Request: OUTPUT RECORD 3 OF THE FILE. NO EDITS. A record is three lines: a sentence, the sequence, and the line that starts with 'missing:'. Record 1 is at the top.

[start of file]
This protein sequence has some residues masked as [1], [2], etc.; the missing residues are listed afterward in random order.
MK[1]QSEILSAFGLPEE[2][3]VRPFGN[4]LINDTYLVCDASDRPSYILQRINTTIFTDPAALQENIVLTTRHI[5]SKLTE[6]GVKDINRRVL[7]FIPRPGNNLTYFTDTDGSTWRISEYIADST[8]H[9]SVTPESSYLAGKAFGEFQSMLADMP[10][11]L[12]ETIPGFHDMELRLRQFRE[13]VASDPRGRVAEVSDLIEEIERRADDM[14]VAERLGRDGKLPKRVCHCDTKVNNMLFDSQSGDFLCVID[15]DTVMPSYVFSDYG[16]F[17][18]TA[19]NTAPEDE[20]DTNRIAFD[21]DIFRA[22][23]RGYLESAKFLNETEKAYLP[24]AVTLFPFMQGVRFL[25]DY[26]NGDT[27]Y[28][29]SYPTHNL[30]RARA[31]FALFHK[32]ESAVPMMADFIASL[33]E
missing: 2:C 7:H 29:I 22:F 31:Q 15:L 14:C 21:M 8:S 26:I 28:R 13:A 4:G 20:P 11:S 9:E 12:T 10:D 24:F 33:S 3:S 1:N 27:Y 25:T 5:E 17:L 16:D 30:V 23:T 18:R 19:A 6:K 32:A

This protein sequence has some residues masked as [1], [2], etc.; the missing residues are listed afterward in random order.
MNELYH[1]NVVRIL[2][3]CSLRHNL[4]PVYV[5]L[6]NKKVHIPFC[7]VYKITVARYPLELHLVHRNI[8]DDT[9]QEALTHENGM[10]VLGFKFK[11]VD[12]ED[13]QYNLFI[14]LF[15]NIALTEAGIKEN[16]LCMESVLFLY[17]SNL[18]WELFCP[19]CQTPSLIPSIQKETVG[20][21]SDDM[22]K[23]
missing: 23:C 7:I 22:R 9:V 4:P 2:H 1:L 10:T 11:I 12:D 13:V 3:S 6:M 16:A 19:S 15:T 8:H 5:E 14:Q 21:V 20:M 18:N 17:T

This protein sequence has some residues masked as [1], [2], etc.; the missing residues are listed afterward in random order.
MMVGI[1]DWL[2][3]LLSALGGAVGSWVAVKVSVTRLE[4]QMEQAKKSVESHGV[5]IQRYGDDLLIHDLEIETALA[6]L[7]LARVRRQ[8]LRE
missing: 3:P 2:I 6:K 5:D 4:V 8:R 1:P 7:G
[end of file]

This protein sequence has some residues masked as [1], [2], etc.; the missing residues are listed afterward in random order.
MMVGI[1]DWL[2][3]LLSALGGAVGSWVAVKVSVTRLE[4]QMEQAKKSVESHGV[5]IQRYGDDLLIHDLEIETALA[6]L[7]LARVRRQ[8]LRE
missing: 3:P 2:I 6:K 5:D 4:V 8:R 1:P 7:G